The Long Point Region watershed takes in an area drained by more than 30 creeks and tributaries. These creeks drain an area of 2,782 sq. km (1,080 sq miles) in portions of Brant, Elgin, Haldimand, Norfolk and Oxford counties.
Major communities include Port Burwell and Straffordville in Elgin County; Norwich and Tillsonburg in Oxford County; Delhi, Waterford, Simcoe and Port Dover in Norfolk County; and Jarvis and Hagersville in Haldimand County.
The watershed has been divided into six main subwatershed areas: Big Otter Creek, South Otter/Clear Creek, Big Creek, Dedrick/Young/Hay Creek, Lynn River/Black Creek and Nanticoke/Sandusk/Stoney Creek. All of the subwatersheds drain directly into Lake Erie. Each subwatershed has unique features relative to their land base and land use that affect the health of the overall Long Point Region watershed.
- The Long Point Region watershed is located in south western Ontario, being almost 100km at its widest and 60km running north to south.
- The watershed includes approximately 200 km of Lake Erie shoreline, including the internationally renowned Long Point sand spit.
- The combined length of all streams and tributaries in the watershed is over 3,700 km.
- There are 3 major physiographic regions in the watershed: the Norfolk Sand Plain, the Haldimand Clay Plain and the Horseshoe Moraine/Mount Elgin Ridges.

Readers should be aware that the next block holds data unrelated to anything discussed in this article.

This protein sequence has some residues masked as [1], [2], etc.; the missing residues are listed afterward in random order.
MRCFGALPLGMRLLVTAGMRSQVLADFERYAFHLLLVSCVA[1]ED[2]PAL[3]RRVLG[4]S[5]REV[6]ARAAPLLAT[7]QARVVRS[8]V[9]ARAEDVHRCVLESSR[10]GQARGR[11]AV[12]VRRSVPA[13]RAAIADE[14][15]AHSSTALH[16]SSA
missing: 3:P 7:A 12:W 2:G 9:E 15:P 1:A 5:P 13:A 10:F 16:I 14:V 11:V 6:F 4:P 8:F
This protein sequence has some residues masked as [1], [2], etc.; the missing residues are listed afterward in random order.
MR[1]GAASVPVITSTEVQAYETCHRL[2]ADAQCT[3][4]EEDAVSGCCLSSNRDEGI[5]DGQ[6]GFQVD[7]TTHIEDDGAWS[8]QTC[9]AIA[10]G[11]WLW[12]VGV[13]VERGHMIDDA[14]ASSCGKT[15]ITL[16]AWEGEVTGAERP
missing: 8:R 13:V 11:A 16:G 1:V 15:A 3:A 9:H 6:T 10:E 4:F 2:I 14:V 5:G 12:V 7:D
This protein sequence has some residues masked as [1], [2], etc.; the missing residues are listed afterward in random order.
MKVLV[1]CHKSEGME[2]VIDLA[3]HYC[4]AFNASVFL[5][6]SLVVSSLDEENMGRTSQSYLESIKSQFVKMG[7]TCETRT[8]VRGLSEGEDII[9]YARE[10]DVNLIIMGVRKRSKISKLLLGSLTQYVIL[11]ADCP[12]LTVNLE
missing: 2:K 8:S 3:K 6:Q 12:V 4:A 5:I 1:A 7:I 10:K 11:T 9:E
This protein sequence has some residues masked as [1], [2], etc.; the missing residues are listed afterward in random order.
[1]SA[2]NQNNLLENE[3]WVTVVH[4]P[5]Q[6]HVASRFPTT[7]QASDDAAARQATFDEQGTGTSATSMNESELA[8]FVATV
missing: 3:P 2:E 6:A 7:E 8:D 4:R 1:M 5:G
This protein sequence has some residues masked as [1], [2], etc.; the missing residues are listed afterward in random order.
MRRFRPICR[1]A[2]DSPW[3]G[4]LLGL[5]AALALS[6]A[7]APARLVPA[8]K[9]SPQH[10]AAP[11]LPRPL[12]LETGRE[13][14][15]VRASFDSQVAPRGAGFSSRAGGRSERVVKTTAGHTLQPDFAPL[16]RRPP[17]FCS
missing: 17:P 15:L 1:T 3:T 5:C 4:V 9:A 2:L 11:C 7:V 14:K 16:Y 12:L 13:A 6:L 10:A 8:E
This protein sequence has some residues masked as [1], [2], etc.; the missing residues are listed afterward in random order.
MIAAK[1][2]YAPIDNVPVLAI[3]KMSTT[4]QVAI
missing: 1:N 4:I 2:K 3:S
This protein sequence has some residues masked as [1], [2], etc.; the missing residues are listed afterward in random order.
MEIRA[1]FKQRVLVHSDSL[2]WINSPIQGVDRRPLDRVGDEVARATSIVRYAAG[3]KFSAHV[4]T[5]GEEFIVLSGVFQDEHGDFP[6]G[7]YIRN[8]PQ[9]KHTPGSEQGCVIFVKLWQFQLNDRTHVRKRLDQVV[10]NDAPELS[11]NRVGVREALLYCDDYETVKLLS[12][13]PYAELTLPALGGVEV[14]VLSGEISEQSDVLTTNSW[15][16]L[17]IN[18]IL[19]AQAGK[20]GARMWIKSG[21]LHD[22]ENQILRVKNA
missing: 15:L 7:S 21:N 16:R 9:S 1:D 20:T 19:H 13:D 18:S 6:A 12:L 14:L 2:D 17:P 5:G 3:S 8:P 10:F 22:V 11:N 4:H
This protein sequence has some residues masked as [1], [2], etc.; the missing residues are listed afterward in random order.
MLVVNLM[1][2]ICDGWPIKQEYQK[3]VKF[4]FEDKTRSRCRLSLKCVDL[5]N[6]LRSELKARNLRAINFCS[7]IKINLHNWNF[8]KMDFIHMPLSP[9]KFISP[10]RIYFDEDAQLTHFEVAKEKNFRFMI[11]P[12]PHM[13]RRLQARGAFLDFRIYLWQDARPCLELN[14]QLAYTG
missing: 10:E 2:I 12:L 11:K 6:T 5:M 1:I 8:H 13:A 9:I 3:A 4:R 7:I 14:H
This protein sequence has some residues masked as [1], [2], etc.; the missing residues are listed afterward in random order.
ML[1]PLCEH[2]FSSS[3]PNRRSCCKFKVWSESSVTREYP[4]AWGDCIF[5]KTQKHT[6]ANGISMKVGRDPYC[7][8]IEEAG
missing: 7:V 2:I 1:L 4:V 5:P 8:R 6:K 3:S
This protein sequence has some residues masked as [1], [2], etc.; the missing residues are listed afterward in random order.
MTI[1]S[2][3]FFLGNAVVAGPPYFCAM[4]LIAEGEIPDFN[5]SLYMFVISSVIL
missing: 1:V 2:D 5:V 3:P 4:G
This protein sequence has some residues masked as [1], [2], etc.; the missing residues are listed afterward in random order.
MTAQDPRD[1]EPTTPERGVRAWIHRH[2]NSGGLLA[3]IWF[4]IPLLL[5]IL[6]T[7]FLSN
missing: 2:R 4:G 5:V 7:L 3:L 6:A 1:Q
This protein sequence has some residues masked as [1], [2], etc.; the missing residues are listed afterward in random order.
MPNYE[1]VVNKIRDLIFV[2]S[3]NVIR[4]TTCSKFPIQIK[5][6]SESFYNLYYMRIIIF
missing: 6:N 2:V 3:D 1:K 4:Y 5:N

- The Long Point Region has amongst the highest density of Provincial Permits To Take Water. Most of these permits are for agricultural irrigation.
- The Long Point wetland complex, which includes the wetlands at the mouth of Big Creek, covers 75 square kilometres on its own. This wetland is internationally recognized under the Ramsar Convention and as the Long Point Biosphere Reserve.
- The Long Point Region watersheds fall within the Deciduous Forest Region of Canada, also known as the Carolinian Forest Zone. There are significant forest pockets that include species such as Tulip tree, Black Gum, Sassafras, Black Oak, and Cucumber Tree. These tree species are rare in Canada and occur naturally only in southern parts of Ontario north of Lake Erie.
- There are 85 species at risk found in the Long Point Region watershed area, including 14 reptiles and amphibians, 30 birds and insects, 14 fish and mollusks, 23 plants and mosses and 4 mammals.